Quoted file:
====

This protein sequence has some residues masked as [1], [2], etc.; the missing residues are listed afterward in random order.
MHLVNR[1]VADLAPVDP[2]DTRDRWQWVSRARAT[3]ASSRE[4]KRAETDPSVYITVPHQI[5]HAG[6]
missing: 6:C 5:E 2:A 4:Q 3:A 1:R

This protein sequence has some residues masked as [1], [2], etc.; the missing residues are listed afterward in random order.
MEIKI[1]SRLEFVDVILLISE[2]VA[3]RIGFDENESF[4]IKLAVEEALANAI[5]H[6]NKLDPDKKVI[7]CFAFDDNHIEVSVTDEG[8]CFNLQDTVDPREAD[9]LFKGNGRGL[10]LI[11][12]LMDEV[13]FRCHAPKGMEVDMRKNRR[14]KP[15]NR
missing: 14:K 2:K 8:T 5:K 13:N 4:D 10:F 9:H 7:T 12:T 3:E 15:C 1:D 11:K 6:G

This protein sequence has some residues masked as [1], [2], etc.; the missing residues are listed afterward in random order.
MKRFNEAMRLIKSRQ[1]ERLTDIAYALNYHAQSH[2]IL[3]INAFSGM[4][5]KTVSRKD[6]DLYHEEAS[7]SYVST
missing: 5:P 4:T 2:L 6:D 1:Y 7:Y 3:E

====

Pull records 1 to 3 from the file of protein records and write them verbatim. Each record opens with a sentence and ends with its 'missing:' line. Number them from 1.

This protein sequence has some residues masked as [1], [2], etc.; the missing residues are listed afterward in random order.
MHLVNR[1]VADLAPVDP[2]DTRDRWQWVSRARAT[3]ASSRE[4]KRAETDPSVYITVPHQI[5]HAG[6]
missing: 6:C 5:E 2:A 4:Q 3:A 1:R

This protein sequence has some residues masked as [1], [2], etc.; the missing residues are listed afterward in random order.
MEIKI[1]SRLEFVDVILLISE[2]VA[3]RIGFDENESF[4]IKLAVEEALANAI[5]H[6]NKLDPDKKVI[7]CFAFDDNHIEVSVTDEG[8]CFNLQDTVDPREAD[9]LFKGNGRGL[10]LI[11][12]LMDEV[13]FRCHAPKGMEVDMRKNRR[14]KP[15]NR
missing: 14:K 2:K 8:T 5:K 13:N 4:D 10:F 9:H 7:T 12:T 3:E 15:C 1:D 11:K 6:G

This protein sequence has some residues masked as [1], [2], etc.; the missing residues are listed afterward in random order.
MKRFNEAMRLIKSRQ[1]ERLTDIAYALNYHAQSH[2]IL[3]INAFSGM[4][5]KTVSRKD[6]DLYHEEAS[7]SYVST
missing: 5:P 4:T 2:L 6:D 1:Y 7:Y 3:E